There’s no reason … You can have a certain level of standard deviation; it could come from virtually no movement and then one great big movement. It can come from small movements all the way, and there’s a big difference between those for most people.

Jason: Almost. Dr. Cloonan, we’re almost out of time for the radio, but you had agreed to do a little bonus for our podcast listeners. We’re going to keep this conversation going. We’re going to talk about the deficit. We’re going to talk about fixed income and bonds. For our listeners this morning, I want to remind you, you’re listening to episode 112. I’ve got Dr. Cloonan, James Cloonan on the program. His new book is Investing at Level 3. We will put a link to the book purchase site. If you want to buy Dr. Cloonan’s new book, it will be available. Dr. Cloonan, thank you for being a guest on Sound Retirement Radio.

Dr. Cloonan: Thank you for having me Jason.

Announcer: Information and opinions expressed here are believed to be accurate and complete. For general information only and should not be construed as specific tax, legal, or financial advice for any individual, and does not constitute a solicitation for any securities or insurance products. Please consult with your financial professional before taking action on anything discussed in this program.

 Parker Financial, its representatives, or its affiliates have no liability for investment decisions or other actions taken or made by you based on the information provided in this program. All insurance related discussions are subjected to claims paying ability of the company. Investing involves risk.

 Jason Parker is the president of Parker Financial, an independent fee based wealth management firm located at 9057 Washington Avenue Northwest, Silverdale, Washington. For additional information, call 1-800-514-5046, or visit us online at soundretirementplanning.com.

Jason: All right, Dr. Cloonan, we’re back. This is the special extra bonus for our podcast listeners. I wanted to transition in this whole idea of deficits spending in our country. We’ve got this national debt that’s now over $20 trillion. What are your thoughts about how that could impact stock investors going forward, or is there any impact?

Dr. Cloonan: Historically, I guess there hasn’t been. We’ve been far in debt many times, although the rate of growth now is scary. I don’t know the way out of that, the market seems to be ignoring it at this point, either from hope that have changed, or the feeling that going into debt [inaudible 00:25:39] matter. There are some arguments that it doesn’t make that much of a difference as long as it’s some reasonable amount. However, we’re getting … Where the cost of the debt itself, the interest rates on the debt starts to become a very large part of the annual, or the biannual budget.

 I think there’s a concern there. I don’t really know what you can do about it, or to know what impact it’s going to have on the stock market, or the bond market.

Jason: Okay. The other thing is, historically, a lot of times, 15, 20 years ago when people are retiring, they would just go and they would plunk money into bonds, and they would just live off the interest income that was being generated and they would never really touch the principle. Today yields on tenure treasuries, or less than 2%; 30 year treasuries, or less than 2-1/2%. Are bonds a bigger risk today than stocks in your opinion given we’ve been in this zero interest rate environment for so long?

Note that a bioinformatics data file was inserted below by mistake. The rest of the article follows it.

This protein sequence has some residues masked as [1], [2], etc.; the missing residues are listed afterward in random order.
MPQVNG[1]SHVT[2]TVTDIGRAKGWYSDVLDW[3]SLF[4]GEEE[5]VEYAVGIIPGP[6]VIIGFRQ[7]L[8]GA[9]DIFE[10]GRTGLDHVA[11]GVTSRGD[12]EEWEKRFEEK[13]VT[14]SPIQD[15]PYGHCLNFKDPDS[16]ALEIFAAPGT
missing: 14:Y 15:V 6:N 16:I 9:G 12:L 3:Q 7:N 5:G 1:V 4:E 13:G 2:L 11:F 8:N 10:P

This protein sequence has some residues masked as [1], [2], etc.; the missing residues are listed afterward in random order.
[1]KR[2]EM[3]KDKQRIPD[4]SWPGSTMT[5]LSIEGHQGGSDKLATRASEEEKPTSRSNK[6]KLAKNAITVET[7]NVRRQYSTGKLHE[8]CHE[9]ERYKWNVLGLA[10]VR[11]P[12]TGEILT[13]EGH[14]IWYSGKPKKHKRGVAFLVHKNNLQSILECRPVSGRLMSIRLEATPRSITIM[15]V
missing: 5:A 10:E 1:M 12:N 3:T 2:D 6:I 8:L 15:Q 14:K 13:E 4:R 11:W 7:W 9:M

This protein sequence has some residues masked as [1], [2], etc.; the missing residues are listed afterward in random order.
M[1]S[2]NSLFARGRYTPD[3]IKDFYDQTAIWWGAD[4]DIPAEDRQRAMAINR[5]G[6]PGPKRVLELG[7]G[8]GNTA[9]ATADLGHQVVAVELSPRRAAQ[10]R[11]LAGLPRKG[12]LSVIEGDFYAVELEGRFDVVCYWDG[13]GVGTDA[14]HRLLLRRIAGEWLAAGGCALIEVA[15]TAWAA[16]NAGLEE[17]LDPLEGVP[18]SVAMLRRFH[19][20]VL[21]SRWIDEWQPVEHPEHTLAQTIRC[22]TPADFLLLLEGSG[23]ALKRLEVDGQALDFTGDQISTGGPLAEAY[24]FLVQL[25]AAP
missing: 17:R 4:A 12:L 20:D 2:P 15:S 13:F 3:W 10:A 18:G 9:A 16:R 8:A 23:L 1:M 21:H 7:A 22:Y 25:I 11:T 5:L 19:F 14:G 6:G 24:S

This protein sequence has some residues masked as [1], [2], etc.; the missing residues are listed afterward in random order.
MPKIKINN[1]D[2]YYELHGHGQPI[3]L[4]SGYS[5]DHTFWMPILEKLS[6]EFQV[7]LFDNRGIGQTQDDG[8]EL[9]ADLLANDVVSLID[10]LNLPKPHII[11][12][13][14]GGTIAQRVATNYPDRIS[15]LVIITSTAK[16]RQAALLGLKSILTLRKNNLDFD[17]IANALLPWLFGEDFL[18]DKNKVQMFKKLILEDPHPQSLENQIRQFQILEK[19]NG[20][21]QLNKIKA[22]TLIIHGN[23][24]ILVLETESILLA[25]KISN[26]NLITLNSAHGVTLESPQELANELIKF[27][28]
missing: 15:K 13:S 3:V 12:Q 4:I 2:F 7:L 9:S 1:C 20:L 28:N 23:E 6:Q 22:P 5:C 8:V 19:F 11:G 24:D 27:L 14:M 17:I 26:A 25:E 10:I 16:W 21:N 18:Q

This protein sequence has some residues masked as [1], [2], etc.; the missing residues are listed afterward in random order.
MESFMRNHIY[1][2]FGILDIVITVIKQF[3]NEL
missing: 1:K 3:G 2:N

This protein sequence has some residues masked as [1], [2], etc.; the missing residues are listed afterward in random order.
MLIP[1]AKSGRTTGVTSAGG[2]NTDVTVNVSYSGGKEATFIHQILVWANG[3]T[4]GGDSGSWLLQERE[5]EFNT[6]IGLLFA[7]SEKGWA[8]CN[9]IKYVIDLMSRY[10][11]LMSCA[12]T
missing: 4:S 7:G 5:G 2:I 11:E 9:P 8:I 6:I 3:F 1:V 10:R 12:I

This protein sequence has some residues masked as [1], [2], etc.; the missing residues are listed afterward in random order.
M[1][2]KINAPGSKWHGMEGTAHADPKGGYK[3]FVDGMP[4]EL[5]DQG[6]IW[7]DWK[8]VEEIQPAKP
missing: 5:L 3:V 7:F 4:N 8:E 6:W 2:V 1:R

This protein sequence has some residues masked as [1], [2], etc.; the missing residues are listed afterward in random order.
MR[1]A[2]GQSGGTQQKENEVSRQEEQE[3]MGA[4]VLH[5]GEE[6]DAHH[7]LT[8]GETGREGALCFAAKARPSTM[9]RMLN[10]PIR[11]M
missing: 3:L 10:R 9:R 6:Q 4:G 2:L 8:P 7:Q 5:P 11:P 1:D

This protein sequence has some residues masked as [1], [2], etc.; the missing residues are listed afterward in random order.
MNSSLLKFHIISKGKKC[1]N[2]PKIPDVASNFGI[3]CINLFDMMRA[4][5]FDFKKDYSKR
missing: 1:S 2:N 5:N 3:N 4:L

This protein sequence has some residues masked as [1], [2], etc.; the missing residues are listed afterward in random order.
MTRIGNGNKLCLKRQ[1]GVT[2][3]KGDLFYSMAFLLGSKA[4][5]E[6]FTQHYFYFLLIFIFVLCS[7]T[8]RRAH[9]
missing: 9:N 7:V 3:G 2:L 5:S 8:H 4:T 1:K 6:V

Dr. Cloonan: You should open the book. I’m not much on bonds. I don’t see the reason to buy bonds. They don’t produce the returns that stocks do, and there’s no reason that I can see for people to be in them. Now, I’m not talking about short term bonds, four year bonds, five year bonds, one year bonds are I consider in my group of safe investments for people to put their money in.

 Long term bonds, I don’t know why people would buy them, but people do. In analyzing today’s … There’s something very important, I think, that we overlooked when we look at the rates we’re getting today. The rates you get on safe money today may be the best you’ll ever get in your lifetime.

 When we try to estimate what people can safely withdraw from a retirement portfolio, for example, we say, “We’ll take whatever the average interest rate is,” say, 10%, “you have in stocks,” and you give the government 20% of that so you have 8%. You have to put away 3% for next year’s inflation. That gives you 5% to spend.

 Look what happens when we look at short term today. Let’s say you’re getting .3% in a money market fund. The government takes none of that. You have to subtract from … I’m sorry. I should have said that’s 3.2%. If you’re getting 4%, I’m mixing up my average with what the situation is today. The average situation would be a 4% return. You would get 3.2%. You put way 3% for inflation and you have a little bit, .2% to spend. That’s your safe money, you’re not counting on that.

 If you look at what it is today, and you look at the real rate of return, you don’t have to save that 3% today, because there is no inflation. You can add 3%, withdraw 3% more from your portfolio in addition to the .2% you’re getting. That makes it a pretty good return, and the government is taking virtually nothing.

 If the inflation is 9% and you’re getting a 10% return on short term [safe 00:29:10] things as we have seen over the years on several occasions, then the government takes 20%. Then you have to take out the amount for inflation and you wind up with a negative return.